If we look up bilingual in a dictionary, it says that being bilingual is “the ability to speak two languages with the facility of a native speaker.” I don’t think anyone would argue much with that definition. But strangely enough, that is not always what businesses have in their minds when they ask for bilingual speakers on applications.
I had a conversation the other day and was speaking to a member of the military, who was originally from Texas, but spent some time overseas in Russian speaking areas. During his time overseas he had the opportunity to learn the language and grew to the point that he considered himself “bilingual.” When applying in Texas for a job that requested bilingual applicants, he naturally felt comfortable writing bilingual on the application. I am sure you can guess what happened. The business assumed that anyone in Texas who was bilingual was fluent in English and Spanish, although they never stated that anywhere on the application and never clarified during the interview process. When a situation arose with a native Spanish speaker that spoke no English, he was called to the front to communicate with them. Imagine the manager’s surprise when they learned he spoke absolutely no Spanish. “But you said on your application that you were bilingual!” the manager said indignantly. “I am!” the gentleman replied, “I speak English and Russian!”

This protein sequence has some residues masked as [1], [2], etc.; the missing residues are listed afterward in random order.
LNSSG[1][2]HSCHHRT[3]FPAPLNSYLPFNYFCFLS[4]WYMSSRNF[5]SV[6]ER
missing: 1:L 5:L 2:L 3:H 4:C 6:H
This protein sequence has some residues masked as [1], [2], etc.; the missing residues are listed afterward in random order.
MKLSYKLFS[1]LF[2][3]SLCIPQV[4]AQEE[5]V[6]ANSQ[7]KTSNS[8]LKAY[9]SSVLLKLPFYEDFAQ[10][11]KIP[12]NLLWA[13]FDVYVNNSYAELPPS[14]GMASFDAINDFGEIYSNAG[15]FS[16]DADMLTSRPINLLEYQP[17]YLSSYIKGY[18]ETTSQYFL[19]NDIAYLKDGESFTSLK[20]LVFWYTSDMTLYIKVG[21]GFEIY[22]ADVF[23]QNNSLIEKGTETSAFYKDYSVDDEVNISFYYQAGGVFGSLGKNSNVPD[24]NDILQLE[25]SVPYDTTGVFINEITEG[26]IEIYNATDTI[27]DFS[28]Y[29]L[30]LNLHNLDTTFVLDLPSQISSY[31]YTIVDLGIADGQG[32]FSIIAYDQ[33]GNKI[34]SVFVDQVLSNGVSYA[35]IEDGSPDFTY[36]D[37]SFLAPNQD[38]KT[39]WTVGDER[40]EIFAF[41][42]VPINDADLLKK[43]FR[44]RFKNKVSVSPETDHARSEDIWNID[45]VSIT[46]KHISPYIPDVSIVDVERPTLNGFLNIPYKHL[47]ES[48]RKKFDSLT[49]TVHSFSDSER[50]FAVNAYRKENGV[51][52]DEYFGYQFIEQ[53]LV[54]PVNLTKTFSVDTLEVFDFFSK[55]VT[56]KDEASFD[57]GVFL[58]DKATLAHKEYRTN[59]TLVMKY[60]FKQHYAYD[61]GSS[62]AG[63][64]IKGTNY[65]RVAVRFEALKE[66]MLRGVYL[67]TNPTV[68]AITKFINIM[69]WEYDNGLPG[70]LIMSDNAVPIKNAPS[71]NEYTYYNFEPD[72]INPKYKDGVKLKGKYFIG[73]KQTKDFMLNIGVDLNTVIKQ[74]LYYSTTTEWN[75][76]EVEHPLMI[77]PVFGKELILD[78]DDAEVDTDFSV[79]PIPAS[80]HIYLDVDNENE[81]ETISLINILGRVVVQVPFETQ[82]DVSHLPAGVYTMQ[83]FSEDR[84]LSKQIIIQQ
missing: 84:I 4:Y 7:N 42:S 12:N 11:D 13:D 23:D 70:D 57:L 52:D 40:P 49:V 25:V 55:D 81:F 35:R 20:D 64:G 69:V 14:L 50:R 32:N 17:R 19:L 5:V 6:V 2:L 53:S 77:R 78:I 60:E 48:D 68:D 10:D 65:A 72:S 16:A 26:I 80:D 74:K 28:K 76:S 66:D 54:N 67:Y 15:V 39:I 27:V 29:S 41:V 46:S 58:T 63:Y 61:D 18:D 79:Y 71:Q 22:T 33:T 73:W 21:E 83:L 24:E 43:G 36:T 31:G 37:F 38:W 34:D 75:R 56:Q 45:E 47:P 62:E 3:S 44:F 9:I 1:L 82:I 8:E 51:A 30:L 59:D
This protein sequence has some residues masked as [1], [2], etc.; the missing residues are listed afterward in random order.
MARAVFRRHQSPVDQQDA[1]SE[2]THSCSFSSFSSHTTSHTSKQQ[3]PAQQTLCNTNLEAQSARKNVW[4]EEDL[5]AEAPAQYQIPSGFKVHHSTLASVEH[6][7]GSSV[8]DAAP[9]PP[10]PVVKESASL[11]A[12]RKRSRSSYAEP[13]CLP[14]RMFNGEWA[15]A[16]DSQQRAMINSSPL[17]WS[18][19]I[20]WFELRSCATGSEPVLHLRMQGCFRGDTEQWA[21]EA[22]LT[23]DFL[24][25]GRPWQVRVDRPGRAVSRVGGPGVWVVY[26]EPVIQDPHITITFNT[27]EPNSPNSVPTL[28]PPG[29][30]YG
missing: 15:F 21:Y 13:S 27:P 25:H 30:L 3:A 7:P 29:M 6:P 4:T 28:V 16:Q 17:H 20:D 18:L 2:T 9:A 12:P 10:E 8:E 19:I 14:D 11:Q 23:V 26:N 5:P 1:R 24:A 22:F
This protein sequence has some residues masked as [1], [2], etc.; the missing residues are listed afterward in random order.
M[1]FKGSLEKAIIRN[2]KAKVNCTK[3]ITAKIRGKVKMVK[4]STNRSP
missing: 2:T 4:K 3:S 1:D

In today’s world of multinational corporations and multiethnic multilingual societies, it is imperative that we be careful to ask the right questions. So again I ask, “What does bilingual mean to you?”
On another occasion I was speaking to a computer programmer who has worked with computers for many years. At one point in the conversation he was relating to me the various places he has worked and the different jobs he enjoyed. While he was sharing about the different programming languages he uses in his work, he threw out the phrase “but I am bilingual or trilingual at least, so it doesn’t bother me.” I clearly understood that he was speaking about computer languages like Java, C++, Perl, and PHP. But what struck me was the confidence with which he applied the word “bilingual” to computer languages the way I would use it for spoken languages. I hadn’t ever considered it would apply to anything else, but they are forms of language communication, albeit with computers, so who am I to pigeonhole the word “bilingual” with my own traditional perspective.
So what does “bilingual” mean to you?
Author: Christian Lingua